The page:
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Williams is devoted to getting kids to teach their families to be healthier

65. Olajide Williams

Founder of President of Hip Hop Public Health, How To Teach Health In Low-Income Neighborhoods

"You've got all kinds of doctors, but nobody has ever really created that link between the younger generation and the older generation the way that Dr. Williams has," says no less an authority than old-school rap star Doug E. Fresh. The "Original Human Beat Box" has helped Olajide Williams, an academic neurologist from NewYork-Presbyterian/Columbia University Medical Center, use hip-hop to educate African-Americans and Latinos about chronic and acute diseases in their communities. Williams's organization has a music video, an album, millions in funding, and plans for national expansion this year. This is how it makes music:


Step 1

Educate the artist:

Every song's foundation is educational--but if Williams shaped a song himself, it wouldn't feel authentic. So he meets Doug E. Fresh and gives a mini lecture on the subject matter. "Doug E. now knows more about strokes than some Columbia medical students," he says.

Step 2

Beat before song:

The guys pick beats they know kids will dance to, so their audience is hooked even before hearing the words. For the lyrics, Williams says, "I tell Doug E. what I need in the song, where I need repetition." For a song about strokes, that was "Time to do what? Call 9-1-1. Time to do what? Call 9-1-1."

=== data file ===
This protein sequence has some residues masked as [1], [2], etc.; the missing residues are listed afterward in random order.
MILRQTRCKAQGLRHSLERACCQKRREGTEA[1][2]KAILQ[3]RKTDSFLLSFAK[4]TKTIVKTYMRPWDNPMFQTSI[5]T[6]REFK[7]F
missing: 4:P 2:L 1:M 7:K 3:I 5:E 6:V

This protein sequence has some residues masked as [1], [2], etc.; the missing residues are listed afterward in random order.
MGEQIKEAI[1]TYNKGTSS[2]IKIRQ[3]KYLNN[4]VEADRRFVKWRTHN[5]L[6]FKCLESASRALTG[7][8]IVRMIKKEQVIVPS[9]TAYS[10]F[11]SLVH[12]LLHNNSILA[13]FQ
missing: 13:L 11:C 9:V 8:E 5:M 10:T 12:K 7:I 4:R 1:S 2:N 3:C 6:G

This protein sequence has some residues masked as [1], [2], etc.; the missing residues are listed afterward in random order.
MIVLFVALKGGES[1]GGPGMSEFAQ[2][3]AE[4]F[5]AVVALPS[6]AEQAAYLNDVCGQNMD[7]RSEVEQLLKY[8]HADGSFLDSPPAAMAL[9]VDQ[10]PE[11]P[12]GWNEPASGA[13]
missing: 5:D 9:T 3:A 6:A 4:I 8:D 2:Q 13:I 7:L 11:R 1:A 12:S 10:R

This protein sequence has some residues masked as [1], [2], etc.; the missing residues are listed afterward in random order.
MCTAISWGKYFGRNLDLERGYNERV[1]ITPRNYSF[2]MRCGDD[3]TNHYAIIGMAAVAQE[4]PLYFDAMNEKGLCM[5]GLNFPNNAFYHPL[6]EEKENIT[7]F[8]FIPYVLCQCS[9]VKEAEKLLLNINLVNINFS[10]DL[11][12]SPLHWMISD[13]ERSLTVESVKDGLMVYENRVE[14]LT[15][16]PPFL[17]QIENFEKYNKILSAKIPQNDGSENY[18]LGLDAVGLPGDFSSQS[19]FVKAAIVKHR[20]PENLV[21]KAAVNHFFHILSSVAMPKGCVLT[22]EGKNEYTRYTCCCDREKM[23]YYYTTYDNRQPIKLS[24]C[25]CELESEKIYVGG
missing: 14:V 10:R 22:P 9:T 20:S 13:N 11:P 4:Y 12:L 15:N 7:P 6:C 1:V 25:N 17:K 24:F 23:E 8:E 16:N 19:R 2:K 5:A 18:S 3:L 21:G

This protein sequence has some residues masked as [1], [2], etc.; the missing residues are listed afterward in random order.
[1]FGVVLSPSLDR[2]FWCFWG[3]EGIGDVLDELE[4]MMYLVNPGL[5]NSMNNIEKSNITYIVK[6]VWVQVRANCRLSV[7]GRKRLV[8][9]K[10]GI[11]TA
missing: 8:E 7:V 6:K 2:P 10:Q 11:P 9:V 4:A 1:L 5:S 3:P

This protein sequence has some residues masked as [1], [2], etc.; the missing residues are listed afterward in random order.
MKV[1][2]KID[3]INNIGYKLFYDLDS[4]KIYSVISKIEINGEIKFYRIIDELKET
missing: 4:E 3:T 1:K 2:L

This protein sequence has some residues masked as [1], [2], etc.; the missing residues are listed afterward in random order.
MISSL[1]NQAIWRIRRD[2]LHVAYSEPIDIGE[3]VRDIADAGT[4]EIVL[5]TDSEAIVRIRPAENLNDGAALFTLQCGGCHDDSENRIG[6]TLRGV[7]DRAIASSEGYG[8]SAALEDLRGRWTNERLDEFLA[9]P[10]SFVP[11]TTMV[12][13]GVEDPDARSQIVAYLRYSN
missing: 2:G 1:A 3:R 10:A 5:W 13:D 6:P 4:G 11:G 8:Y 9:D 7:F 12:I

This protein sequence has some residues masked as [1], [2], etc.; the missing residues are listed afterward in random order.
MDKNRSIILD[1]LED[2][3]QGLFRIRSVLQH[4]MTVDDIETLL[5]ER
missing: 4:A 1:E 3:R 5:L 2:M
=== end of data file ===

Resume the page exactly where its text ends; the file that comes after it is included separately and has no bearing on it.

Step 3

Bring in star power:

During the song's production, Williams and Fresh recruit like-minded celebrities. Hip Hop Public Health videos have featured raps from Easy A.D. (of Cold Crush Brothers), Chuck D (Public Enemy), and DMC (Run-DMC) . . . and Williams. "I'm a neurologist!" he laughs.

Step 4

Don't trust anyone over 12:

The foundation has a fifth-grade board of directors--high-achieving students from the Bronx and Harlem--to make sure songs, videos, the foundation's website, and even its strategy will resonate with kids.

Step 5

Repackage the music:

Emmy-award-winning Sesame Street writer Ian Ellis James writes, directs, and produces videos for the songs. Now they're making video games, too. "You want to involve as many senses in learning as possible," says Williams.

Step 6

Take to the streets:

The foundation visits schools and gets kids dancing to help the songs go viral. Last year, 8,000 New York City public-school children participated, and the program expanded to Washington, D.C.

Step 7

Make your case:

Want further funding? Start collecting results. Williams enlists academics to assess impact. For example, parents' knowlí«_edge of how to recognize and react to a stroke increased sevenfold after hearing their kids enjoying the songs.

Photograph by Erin Patrice O'Brien

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